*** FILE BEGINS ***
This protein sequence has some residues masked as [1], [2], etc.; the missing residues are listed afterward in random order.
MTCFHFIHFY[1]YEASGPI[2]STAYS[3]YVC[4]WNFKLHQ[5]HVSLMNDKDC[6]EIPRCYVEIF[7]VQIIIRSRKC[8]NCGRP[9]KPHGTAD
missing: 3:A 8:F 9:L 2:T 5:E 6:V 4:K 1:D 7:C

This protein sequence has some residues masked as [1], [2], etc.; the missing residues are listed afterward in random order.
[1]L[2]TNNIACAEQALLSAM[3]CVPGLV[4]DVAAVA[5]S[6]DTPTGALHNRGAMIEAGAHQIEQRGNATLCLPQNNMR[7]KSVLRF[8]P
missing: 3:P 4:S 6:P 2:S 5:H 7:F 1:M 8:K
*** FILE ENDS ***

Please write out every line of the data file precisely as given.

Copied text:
This protein sequence has some residues masked as [1], [2], etc.; the missing residues are listed afterward in random order.
MTCFHFIHFY[1]YEASGPI[2]STAYS[3]YVC[4]WNFKLHQ[5]HVSLMNDKDC[6]EIPRCYVEIF[7]VQIIIRSRKC[8]NCGRP[9]KPHGTAD
missing: 3:A 8:F 9:L 2:T 5:E 6:V 4:K 1:D 7:C

This protein sequence has some residues masked as [1], [2], etc.; the missing residues are listed afterward in random order.
[1]L[2]TNNIACAEQALLSAM[3]CVPGLV[4]DVAAVA[5]S[6]DTPTGALHNRGAMIEAGAHQIEQRGNATLCLPQNNMR[7]KSVLRF[8]P
missing: 3:P 4:S 6:P 2:S 5:H 7:F 1:M 8:K